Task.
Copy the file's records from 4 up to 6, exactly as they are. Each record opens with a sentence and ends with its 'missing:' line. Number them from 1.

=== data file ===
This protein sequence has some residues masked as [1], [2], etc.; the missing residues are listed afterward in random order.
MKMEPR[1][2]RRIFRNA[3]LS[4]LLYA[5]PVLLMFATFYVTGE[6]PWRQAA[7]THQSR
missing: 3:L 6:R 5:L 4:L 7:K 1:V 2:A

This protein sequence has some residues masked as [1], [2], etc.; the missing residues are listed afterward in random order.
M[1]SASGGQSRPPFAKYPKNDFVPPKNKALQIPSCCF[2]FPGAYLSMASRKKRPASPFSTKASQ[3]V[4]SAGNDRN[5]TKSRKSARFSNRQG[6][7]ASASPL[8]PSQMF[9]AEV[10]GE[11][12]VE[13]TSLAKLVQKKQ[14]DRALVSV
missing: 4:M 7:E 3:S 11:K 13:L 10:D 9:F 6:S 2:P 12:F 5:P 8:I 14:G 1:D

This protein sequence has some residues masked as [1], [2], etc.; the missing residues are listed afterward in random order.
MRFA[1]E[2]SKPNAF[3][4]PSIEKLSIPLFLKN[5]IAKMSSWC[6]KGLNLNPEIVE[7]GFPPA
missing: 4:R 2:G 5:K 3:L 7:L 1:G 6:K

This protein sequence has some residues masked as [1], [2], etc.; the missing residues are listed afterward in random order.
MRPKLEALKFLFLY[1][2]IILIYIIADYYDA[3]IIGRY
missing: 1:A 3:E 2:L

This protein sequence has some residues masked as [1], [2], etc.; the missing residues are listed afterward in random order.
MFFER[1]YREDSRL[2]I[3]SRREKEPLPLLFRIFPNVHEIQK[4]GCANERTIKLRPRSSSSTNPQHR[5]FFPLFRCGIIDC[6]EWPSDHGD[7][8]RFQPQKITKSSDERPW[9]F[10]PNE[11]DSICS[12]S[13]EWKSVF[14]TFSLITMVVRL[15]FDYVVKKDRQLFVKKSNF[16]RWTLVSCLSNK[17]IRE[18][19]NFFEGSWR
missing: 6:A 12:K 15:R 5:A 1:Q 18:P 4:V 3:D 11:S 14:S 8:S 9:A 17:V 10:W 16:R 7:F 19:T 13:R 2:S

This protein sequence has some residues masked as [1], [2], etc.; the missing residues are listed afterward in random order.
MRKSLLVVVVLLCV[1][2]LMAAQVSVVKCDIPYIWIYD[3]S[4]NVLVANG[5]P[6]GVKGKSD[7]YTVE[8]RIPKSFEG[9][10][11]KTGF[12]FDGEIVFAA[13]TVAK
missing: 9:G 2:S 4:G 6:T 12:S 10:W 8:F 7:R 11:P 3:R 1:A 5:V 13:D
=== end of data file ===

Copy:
This protein sequence has some residues masked as [1], [2], etc.; the missing residues are listed afterward in random order.
MRPKLEALKFLFLY[1][2]IILIYIIADYYDA[3]IIGRY
missing: 1:A 3:E 2:L

This protein sequence has some residues masked as [1], [2], etc.; the missing residues are listed afterward in random order.
MFFER[1]YREDSRL[2]I[3]SRREKEPLPLLFRIFPNVHEIQK[4]GCANERTIKLRPRSSSSTNPQHR[5]FFPLFRCGIIDC[6]EWPSDHGD[7][8]RFQPQKITKSSDERPW[9]F[10]PNE[11]DSICS[12]S[13]EWKSVF[14]TFSLITMVVRL[15]FDYVVKKDRQLFVKKSNF[16]RWTLVSCLSNK[17]IRE[18][19]NFFEGSWR
missing: 6:A 12:K 15:R 5:A 1:Q 18:P 4:V 3:D 11:S 14:S 8:S 9:A 17:V 10:W 16:R 7:F 19:T 13:R 2:S

This protein sequence has some residues masked as [1], [2], etc.; the missing residues are listed afterward in random order.
MRKSLLVVVVLLCV[1][2]LMAAQVSVVKCDIPYIWIYD[3]S[4]NVLVANG[5]P[6]GVKGKSD[7]YTVE[8]RIPKSFEG[9][10][11]KTGF[12]FDGEIVFAA[13]TVAK
missing: 9:G 2:S 4:G 6:T 12:S 10:W 8:F 7:R 11:P 3:R 1:A 5:V 13:D